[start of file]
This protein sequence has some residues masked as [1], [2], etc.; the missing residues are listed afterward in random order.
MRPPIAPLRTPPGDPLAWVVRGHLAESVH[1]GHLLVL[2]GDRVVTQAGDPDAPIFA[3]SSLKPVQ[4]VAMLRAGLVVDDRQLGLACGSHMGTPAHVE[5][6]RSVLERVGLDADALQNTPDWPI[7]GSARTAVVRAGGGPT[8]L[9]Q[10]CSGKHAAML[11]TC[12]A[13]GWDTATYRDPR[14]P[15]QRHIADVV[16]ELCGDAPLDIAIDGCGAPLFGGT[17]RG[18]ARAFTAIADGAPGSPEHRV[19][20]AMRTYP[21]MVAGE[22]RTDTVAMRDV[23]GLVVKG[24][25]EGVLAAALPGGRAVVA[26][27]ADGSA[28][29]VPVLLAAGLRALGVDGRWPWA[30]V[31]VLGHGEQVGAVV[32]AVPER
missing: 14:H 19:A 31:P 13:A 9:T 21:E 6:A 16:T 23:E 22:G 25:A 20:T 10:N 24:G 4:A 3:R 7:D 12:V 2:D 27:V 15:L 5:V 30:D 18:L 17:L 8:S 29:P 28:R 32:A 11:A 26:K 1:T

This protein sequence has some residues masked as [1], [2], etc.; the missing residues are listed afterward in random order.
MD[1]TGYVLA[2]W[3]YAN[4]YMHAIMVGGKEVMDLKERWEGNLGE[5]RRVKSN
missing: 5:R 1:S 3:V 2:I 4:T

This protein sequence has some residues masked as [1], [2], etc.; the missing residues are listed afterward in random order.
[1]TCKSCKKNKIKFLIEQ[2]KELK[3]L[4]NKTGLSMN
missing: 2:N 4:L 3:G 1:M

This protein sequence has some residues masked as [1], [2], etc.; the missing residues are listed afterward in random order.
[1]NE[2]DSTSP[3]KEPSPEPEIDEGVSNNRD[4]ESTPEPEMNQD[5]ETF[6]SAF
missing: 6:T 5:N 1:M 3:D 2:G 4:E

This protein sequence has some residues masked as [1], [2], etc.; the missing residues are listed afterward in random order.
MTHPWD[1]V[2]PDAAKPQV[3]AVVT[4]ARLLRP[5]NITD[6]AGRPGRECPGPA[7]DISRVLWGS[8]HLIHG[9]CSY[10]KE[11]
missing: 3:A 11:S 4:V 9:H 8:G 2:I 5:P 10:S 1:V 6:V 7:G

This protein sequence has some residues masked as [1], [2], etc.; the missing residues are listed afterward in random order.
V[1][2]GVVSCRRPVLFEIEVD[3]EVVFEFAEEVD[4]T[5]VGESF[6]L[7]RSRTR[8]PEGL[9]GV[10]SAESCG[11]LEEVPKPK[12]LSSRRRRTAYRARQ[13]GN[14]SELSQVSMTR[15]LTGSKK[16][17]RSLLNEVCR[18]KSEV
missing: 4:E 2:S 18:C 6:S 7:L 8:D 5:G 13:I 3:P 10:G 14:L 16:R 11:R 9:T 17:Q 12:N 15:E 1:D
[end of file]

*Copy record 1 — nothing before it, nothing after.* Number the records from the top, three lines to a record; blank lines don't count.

This protein sequence has some residues masked as [1], [2], etc.; the missing residues are listed afterward in random order.
MRPPIAPLRTPPGDPLAWVVRGHLAESVH[1]GHLLVL[2]GDRVVTQAGDPDAPIFA[3]SSLKPVQ[4]VAMLRAGLVVDDRQLGLACGSHMGTPAHVE[5][6]RSVLERVGLDADALQNTPDWPI[7]GSARTAVVRAGGGPT[8]L[9]Q[10]CSGKHAAML[11]TC[12]A[13]GWDTATYRDPR[14]P[15]QRHIADVV[16]ELCGDAPLDIAIDGCGAPLFGGT[17]RG[18]ARAFTAIADGAPGSPEHRV[19][20]AMRTYP[21]MVAGE[22]RTDTVAMRDV[23]GLVVKG[24][25]EGVLAAALPGGRAVVA[26][27]ADGSA[28][29]VPVLLAAGLRALGVDGRWPWA[30]V[31]VLGHGEQVGAVV[32]AVPER
missing: 14:H 19:A 31:P 13:A 9:T 21:E 6:A 16:T 23:E 22:G 25:A 20:T 10:N 24:G 4:A 3:R 7:D 12:V 2:D 27:V 15:L 5:V 30:D 18:L 17:L 8:S 29:P 28:R 32:A 11:A 26:K 1:T